By Leigh Hartman

The United States and its Indo-Pacific partners are increasing cooperation to ensure a safe, secure and prosperous future for the region.

During a February 7–13 trip to Australia, Fiji and Hawaii, Secretary of State Antony Blinken met with Indo-Pacific partners at the Fourth Quad Foreign Ministers’ Meeting, and with officials from the Pacific Islands, South Korea and Japan.

He affirmed the U.S. commitment to supporting democracy in the Indo-Pacific and addressing the COVID-19 pandemic, climate crisis and other challenges.

“Every defining issue of the 21st century runs through” the Indo-Pacific, Blinken said February 12 in Fiji. “Our strategy is built on collaboration.”

Blinken’s trip coincided with the release of the new U.S. Indo-Pacific Strategy for strengthening U.S. partnerships in the region.

Australia and the Quad

At the fourth Quad ministerial on February 11 in Melbourne, Australia, Blinken and the foreign ministers of Australia, India and Japan focused on priorities that included promoting maritime peace and security, which is vital for increasing Indo-Pacific prosperity.

The Quad is tackling other 21st-century challenges by:

  • Pledging to donate 1.3 billion COVID-19 vaccine doses globally.
  • Supporting the production of up to 1 billion additional vaccine doses in India for distribution in the Indo-Pacific and beyond.
  • Promoting clean energy development and deployment through cooperation on cleaner shipping fuels and by establishing responsible and resilient clean-energy supply chains, and enhancing resilience to climate disasters.
  • Providing humanitarian assistance after natural disasters, such as the recent volcanic eruption and tsunami in Tonga.
  • Upholding the rules-based international order by fighting terrorism, countering disinformation and strengthening cybersecurity.
(State Dept./M. Gregory)

(State Dept./M. Gregory)

The Quad is committed “to practical cooperation to support regional recovery in the face of COVID-19, and also regional security,” Australian Foreign Minister Marise Payne told reporters February 11. “It’s about what four great democracies can bring to support the priorities of Indo-Pacific partners.”

Fiji and the Pacific Islands

Blinken met February 12 with Fiji’s Acting Prime Minister Aiyaz Sayed-Khaiyum and with other Pacific Island leaders to discuss shared priorities and challenges.

During the visit, the leaders focused on climate change, economic investment, regional security and ending the COVID-19 pandemic.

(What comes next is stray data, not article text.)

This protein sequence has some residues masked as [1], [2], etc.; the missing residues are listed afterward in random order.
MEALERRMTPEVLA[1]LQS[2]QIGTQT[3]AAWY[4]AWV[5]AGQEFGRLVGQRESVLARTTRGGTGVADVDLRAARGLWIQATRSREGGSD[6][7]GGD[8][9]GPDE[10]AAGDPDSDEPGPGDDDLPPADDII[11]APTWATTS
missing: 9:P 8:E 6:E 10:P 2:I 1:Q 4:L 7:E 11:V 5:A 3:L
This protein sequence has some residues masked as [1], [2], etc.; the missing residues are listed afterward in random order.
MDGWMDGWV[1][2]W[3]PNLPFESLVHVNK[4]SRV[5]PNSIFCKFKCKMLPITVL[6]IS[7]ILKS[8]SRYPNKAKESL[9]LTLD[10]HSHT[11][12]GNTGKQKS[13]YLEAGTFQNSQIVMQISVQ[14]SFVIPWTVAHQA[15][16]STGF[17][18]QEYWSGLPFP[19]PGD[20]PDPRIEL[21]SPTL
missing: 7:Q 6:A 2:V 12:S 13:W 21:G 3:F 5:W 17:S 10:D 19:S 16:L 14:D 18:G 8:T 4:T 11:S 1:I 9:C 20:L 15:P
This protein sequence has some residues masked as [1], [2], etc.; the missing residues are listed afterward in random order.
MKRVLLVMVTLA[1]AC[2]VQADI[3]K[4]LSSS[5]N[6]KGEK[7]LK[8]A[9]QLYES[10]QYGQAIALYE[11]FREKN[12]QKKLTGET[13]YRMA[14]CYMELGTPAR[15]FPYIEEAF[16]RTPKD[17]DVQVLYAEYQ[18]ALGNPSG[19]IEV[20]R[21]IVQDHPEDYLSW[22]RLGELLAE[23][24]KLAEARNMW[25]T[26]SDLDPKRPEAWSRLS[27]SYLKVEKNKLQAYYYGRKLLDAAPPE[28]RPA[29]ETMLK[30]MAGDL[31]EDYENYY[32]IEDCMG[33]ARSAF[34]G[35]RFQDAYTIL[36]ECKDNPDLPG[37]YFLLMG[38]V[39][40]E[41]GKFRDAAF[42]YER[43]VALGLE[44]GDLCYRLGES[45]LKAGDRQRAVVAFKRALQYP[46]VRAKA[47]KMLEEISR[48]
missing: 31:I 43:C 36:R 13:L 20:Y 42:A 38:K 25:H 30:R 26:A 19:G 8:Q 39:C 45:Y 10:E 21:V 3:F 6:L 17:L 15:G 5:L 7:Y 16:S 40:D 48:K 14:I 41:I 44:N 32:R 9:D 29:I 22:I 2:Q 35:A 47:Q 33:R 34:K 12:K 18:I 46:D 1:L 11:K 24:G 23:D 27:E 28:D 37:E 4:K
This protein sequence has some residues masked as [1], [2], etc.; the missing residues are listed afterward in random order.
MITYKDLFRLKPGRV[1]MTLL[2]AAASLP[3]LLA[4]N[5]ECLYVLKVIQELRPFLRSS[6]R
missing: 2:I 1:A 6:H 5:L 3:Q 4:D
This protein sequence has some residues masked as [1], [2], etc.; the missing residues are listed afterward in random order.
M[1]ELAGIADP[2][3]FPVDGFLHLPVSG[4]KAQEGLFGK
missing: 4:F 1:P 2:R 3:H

U.S. support includes its donation of more than 700,000 COVID-19 vaccine doses to Pacific Island nations, bilaterally and in partnership with the COVID-19 Vaccines Global Access (COVAX) Facility, free of charge, with no political strings attached. COVAX is the international partnership dedicated to equitably distributing COVID-19 vaccines.

Blinken also announced that the United States intends to open an embassy in Honiara, the capital of the Solomon Islands, “to deepen our cooperation with Pacific Island partners.”

Fiji’s Sayed-Khaiyum called his meeting with Blinken “historic and comprehensive,” saying that the meeting and another with other regional leaders will lead to greater cooperation. “We believe that both mark the start of more direct partnership between Fiji and the USA.”

Japan and South Korea

During a February 12 meeting in Hawaii, Blinken, Japanese Foreign Minister Hayashi Yoshimasa and Republic of Korea (ROK) Minister of Foreign Affairs Chung Eui-yong committed to expanding cooperation on economic and security priorities.

The officials affirmed their nations’ shared respect for the rules-based international order and condemned North Korea’s recent missile launches.

In a joint statement, the secretary and ministers expressed their desire for peace and stability in the Taiwan Strait, shared unwavering support for Ukraine’s sovereignty and reiterated respect for international law, including the United Nations Convention on the Law of the Sea.

“The U.S. alliances with the ROK and Japan span decades, and our enduring friendship and shared values guide us in our efforts to achieve a prosperous and secure future,” the statement said.

Banner image: Secretary of State Antony Blinken, center, met with Japanese Foreign Minister Hayashi Yoshimasa, right, and South Korean Foreign Minister Chung Eui-yong in Honolulu February 12. (State Dept./Ron Przysucha)